Opiates are a prime example of this. Constant opiate use does not usually cause mental health issues like schizophrenia or mental deterioration like cocaine and amphetamines use can, rather the laws concerning their use are the most deleterious aspect of it.

Change the drug laws and you change the potential negative consequences behind drugs use, and the "continued use despite continued negative consequences due to use" diagnostic criterion goes out the window.

A chemical dependency does not necessarily mean addiction, and if we had total legalization, then we'd be left with a shitload of chemically dependent people rather than a bunch of sick addicts who need treatment.
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Offline Chip (OP)

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Re: Marc Lewis: the neuroscientist who believes addiction is not a disease
« Reply #6 on: September 01, 2015, 08:12:52 AM »
quality of life would rise for the users tho'
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Re: Marc Lewis: the neuroscientist who believes addiction is not a disease
« Reply #7 on: September 01, 2015, 08:18:30 AM »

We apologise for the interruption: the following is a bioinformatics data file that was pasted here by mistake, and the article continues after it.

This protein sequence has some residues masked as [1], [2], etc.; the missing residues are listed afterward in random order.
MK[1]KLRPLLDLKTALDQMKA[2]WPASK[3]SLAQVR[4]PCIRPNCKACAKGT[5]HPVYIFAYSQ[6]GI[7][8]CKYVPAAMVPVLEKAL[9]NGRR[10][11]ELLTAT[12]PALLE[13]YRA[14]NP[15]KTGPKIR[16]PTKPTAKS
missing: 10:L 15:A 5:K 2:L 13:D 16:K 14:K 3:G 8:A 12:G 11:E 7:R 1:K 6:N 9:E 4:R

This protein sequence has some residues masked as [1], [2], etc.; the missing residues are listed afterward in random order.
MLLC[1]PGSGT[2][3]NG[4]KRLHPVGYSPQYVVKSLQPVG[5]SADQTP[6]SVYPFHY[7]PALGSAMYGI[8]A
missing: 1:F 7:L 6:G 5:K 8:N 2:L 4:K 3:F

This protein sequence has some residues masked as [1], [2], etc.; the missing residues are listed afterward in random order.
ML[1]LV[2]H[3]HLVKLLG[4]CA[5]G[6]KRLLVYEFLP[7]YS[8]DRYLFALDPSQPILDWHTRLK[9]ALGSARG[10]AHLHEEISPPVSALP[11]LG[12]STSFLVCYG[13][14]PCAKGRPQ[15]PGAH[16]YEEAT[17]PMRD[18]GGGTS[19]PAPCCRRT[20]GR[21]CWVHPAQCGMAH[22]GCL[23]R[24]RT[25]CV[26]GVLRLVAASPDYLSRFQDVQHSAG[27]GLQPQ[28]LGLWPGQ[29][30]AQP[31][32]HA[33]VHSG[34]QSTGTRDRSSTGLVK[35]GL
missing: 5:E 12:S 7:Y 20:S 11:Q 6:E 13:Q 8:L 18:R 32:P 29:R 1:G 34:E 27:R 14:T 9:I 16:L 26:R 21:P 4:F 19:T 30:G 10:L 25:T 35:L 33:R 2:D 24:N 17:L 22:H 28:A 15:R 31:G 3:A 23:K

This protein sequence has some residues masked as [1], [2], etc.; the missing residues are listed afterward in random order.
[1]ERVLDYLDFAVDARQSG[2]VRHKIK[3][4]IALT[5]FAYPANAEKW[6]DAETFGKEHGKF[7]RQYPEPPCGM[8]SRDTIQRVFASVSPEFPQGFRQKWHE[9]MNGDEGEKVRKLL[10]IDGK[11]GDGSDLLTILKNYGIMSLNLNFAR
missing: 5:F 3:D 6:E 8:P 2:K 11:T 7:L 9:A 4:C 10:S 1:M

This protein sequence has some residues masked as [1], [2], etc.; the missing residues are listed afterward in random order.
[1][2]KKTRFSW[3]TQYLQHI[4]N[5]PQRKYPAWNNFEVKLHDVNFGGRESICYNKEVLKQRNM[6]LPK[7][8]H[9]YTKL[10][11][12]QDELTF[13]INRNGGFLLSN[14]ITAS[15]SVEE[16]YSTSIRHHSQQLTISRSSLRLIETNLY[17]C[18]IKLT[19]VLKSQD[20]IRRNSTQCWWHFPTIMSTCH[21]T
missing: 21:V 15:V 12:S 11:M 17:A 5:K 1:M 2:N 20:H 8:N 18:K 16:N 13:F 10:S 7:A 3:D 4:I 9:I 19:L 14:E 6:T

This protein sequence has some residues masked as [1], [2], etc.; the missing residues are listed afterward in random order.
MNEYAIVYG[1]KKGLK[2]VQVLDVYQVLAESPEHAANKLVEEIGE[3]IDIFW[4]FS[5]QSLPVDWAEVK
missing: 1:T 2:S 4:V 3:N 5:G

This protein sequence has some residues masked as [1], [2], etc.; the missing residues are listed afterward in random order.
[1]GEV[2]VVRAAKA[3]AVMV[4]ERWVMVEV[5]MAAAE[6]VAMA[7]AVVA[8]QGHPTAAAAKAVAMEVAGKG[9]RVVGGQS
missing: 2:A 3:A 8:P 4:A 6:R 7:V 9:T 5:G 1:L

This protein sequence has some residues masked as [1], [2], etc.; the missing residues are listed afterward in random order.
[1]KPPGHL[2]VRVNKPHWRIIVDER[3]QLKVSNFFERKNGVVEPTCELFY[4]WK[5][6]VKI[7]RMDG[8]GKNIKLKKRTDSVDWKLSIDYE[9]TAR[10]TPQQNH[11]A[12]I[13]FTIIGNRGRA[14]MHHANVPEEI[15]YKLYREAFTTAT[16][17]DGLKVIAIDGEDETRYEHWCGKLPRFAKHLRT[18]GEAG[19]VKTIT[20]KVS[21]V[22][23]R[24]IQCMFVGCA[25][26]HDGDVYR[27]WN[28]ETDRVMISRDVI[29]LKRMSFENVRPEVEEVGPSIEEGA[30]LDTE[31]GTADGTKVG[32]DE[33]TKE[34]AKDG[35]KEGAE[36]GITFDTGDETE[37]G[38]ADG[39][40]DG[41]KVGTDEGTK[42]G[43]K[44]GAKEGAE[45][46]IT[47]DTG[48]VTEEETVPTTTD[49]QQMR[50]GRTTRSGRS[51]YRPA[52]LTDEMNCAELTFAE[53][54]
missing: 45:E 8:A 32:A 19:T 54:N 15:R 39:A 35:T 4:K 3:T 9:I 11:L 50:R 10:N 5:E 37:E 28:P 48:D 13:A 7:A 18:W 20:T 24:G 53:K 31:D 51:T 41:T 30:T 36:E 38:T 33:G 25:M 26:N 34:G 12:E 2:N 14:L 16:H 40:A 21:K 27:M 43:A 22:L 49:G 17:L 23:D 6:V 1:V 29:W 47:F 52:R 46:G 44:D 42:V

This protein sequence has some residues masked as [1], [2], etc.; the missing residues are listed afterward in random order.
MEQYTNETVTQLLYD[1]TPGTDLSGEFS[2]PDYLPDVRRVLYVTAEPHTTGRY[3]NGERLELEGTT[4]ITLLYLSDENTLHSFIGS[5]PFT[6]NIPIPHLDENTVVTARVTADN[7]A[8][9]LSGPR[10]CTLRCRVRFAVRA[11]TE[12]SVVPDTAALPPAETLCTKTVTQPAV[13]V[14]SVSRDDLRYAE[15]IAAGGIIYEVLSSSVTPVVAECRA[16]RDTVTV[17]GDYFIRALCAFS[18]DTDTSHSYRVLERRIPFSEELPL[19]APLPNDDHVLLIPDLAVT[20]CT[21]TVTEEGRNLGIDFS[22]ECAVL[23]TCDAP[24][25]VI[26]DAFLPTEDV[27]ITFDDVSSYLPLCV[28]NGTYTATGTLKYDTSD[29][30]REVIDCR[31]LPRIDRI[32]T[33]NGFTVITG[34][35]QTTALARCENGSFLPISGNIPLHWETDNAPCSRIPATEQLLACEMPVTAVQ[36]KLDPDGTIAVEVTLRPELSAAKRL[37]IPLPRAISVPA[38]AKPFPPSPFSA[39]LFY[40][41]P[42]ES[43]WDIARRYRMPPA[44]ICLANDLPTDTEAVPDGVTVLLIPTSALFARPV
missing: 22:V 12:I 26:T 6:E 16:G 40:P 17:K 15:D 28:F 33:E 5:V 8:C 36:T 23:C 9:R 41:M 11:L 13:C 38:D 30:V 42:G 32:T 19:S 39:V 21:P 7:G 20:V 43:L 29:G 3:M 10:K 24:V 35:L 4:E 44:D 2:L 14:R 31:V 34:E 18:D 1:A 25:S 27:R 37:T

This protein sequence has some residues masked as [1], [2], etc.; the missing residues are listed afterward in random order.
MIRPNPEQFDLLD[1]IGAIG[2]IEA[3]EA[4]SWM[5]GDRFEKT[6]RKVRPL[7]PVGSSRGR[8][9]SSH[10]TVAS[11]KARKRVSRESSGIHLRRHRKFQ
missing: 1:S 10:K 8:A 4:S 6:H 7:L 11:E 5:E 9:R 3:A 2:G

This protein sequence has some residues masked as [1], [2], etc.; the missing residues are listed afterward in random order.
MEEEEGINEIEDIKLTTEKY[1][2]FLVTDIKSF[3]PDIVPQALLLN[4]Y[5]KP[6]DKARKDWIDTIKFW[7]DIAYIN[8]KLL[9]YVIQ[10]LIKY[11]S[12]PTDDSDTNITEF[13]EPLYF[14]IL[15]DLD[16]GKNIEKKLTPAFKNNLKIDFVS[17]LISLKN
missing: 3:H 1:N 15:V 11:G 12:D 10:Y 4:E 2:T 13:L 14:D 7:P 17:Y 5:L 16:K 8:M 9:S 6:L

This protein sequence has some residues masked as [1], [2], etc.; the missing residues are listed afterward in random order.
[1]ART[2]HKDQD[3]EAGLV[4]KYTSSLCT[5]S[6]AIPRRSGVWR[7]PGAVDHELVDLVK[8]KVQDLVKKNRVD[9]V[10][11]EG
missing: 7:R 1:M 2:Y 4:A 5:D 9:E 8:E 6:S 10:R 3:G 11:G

This is interesting.  I think the dialectic he uses is wrong, however.  It is much more accurate (and backed by science via the https://en.wikipedia.org/wiki/Rat_Park experiments) to say, instead of addiction being a "developmental" phenomenon, it is more a social phenomenon caused by environmental factors, such as poverty.  Also important to distinguish is addiction versus drug use; the former being involuntary and the latter being a choice.  Using opiates was a choice for me; I didn't really care about being a dope fiend when I started, and I had more than enough chances to cease my use but I went back each and every time because I didn't want to quit.  However, as we all know it ceases to be a choice pretty soon.  There was nothing negatively reinforcing my choice to use dope every day when I caught my first habit (as I was incredibly naive as well); I'm a musician, "bohemian" in disposition, have a myriad amount of "mental problems" and was unwilling to take mood stabilizers that cause Tardive dyskinesia and would leave me with a habit but without getting high etc.............